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Community Based Marketing: Lessons from Harley Davidson and Zipcar)

| Tuesday June 15th, 2010 | 4 Comments

Lara Lee, principal at Jump Associates, led one of the best panels of Sustainable Brands 2010.  During the session, Lee divulged how to build successful community based environmental marketing initiatives and new product adoption.

Five rules to speed adoption

Lee noted five things to speed adoption of a new green product, service, or idea:

  1. Relative advantage: Discuss benefits to me, not the planet.  Zipcar famously changed its advertising from “green-focused” to “people-focused” to much success.
  2. Compatibility: Relate green to familiar values, not sacrifice.  No one wants to sacrifice to be environmentally friendly.  Zipcar refers to the freedom it provides.
  3. Complexity: Simplify green decision-making through shared narratives.  In Zipcar’s example, it related the service to a gym service, which people understood readily.
  4. Trialability: Engage people to give green a try.  Zipcar offers trial memberships.
  5. Observability:  Increase visibility of the product or service by sharing it in shared spaces.  In Zipcar’s example, you see Zipcar all over, making it appear to have reached critical mass.


Seven rules for creating brand communities

Lee related ways to build communities around a brand, based on her experience doing exactly that at Harley Davidson.

  1. No silos: Every brand community must be part of a business strategy not just a marketing strategy.
  2. Serve the people: A brand community exists to serve the people in the community, not the business.
  3. Community builds brand: Not the other way around – engineer the community and the brand will be strong.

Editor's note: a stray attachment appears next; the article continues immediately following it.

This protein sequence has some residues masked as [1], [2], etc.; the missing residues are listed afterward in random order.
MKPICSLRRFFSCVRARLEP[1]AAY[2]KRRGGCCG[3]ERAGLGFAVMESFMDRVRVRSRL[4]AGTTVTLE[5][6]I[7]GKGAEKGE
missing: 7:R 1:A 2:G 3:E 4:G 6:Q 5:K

4. Conflict is constructive: Smart companies embrace the conflicts that make their communities thrive.
  5. Everyone plays a role: Communities are strongest when everyone plays a role. Everyone has to give value and get value from the community.  This is what makes it sticky.
  6. The tool is not the strategy: Online networks are a tool, not a community strategy.
  7. Lose control: Communities must be of and by the people; they will defy managerial control.

How else have you been able to speed adoption through brand communities?


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  • brian

    really interesting article/post. I am particurlary interested in conflict as a strategy for creating brand communities. Does this mean conflict within a comminuty (as in between Harley people) or conflict oriented against other brand communities (i.e. Harley against other bike brands)?
    just a thought
    Brian
    http://www.americancustom.com

    • http://twitter.com/amievaccaro Amie Vaccaro

      Brian – good point. Thanks for your comment. I think she was referring to conflict within the community amongst community members. We can't expect peace at all times.

  • brian

    really interesting article/post. I am particurlary interested in conflict as a strategy for creating brand communities. Does this mean conflict within a comminuty (as in between Harley people) or conflict oriented against other brand communities (i.e. Harley against other bike brands)?
    just a thought
    Brian

  • http://twitter.com/amievaccaro Amie Vaccaro

    Brian – good point. Thanks for your comment. I think she was referring to conflict within the community amongst community members. We can't expect peace at all times.